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Peter Lam Discrete Math CS

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Outline Use game theory to solve strictly determining games Non strictly games Create models for games Find optimal mixed strategies such as expected values of or pay off values

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Basic Principles Decision Makers (Players) Information States at Decision Time Collection of Possible Moves Procedure to Determine All Possible Moves Possible Outcomes Utility or Payoff

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Decision Makers (Players) Two Ways Players Make Moves Chance Choice These affect either State of Perfect Information State of Imperfect Information Rules Limit and Determine Moves and Outcome

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Information States/Possible Moves State of Perfect Information State of Imperfect Information When Moves are Known to All Players Players Use Pure Strategy All Moves are Thought Out When Moves are Made by Chance Players Use Mixed Strategy Moves Based off of Probability Distribution

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Payoff State of the Game at its Conclusion Examples: Win/Loss Material: Money Ranking

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Determining Maximum Payoff Create a Matrix List Players Outcomes vs. Others i.e. Two Players each with six sided die Players roll and loser pays the winner the difference in numbers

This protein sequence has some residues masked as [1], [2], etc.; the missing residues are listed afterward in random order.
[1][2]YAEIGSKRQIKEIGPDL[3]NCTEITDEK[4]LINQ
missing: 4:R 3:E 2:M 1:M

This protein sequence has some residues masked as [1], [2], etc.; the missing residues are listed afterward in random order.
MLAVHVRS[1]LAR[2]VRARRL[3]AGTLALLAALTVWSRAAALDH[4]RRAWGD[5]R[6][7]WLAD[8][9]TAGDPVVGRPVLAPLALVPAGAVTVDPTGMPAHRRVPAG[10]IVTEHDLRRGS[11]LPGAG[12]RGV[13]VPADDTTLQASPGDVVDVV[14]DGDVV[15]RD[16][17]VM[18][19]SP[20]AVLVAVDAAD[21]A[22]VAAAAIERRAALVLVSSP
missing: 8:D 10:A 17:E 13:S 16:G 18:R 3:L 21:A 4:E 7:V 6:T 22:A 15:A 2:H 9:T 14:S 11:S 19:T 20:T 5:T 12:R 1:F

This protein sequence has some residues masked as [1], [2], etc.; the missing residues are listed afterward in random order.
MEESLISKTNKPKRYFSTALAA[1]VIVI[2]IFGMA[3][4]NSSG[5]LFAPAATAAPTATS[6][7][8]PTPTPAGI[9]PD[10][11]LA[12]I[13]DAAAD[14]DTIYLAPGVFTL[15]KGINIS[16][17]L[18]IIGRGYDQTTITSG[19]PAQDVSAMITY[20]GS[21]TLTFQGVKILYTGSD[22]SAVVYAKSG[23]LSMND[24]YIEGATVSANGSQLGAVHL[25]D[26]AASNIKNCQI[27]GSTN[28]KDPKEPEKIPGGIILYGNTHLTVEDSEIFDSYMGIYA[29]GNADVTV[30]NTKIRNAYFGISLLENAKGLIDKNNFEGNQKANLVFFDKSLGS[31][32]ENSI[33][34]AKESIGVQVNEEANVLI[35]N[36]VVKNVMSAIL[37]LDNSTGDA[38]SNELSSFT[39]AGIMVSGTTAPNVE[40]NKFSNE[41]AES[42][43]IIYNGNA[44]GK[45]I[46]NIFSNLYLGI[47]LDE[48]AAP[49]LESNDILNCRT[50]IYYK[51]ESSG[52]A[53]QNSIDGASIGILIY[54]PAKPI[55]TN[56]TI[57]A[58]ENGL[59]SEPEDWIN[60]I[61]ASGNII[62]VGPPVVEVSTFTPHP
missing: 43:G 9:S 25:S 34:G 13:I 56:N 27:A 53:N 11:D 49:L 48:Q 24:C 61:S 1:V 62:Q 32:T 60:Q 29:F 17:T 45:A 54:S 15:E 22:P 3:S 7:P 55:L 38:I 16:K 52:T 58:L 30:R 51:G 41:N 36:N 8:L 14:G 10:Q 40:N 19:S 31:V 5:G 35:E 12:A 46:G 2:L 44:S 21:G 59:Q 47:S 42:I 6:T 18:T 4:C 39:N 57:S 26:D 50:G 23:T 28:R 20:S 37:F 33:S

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Strictly Determined Game Two Player Zero-Sum Game Consisting Nash Equilibrium Both Players Using Pure Strategies Maximin payoff = Minimax Payoff Value of Game is Determined by Value of Equilibrium Outcome

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Non Strictly Determined Game Two Player Zero-Sum Game Consisting Both Players Use Mixed Strategies Maximin payoff < Minimax Payoff Not Ideal but Both Players Have Opportunity in Changing their Strategy Payoff Value Continuously Changes

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Example: Prisoner’s Dilemma

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Example: Let’s Make a Deal MakeaDeal.html MakeaDeal.html

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In General Game Theory based on Choices of Others Probability of Outcome Based on Decisions and Rules Factors That Ultimately Determine Outcome Rules Player Choices/Decision

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Sources 8/tesfatsion/gamedef.308.pdf oner.shtml cfm/what_is_game_theory /MIXED.Q&A.htm

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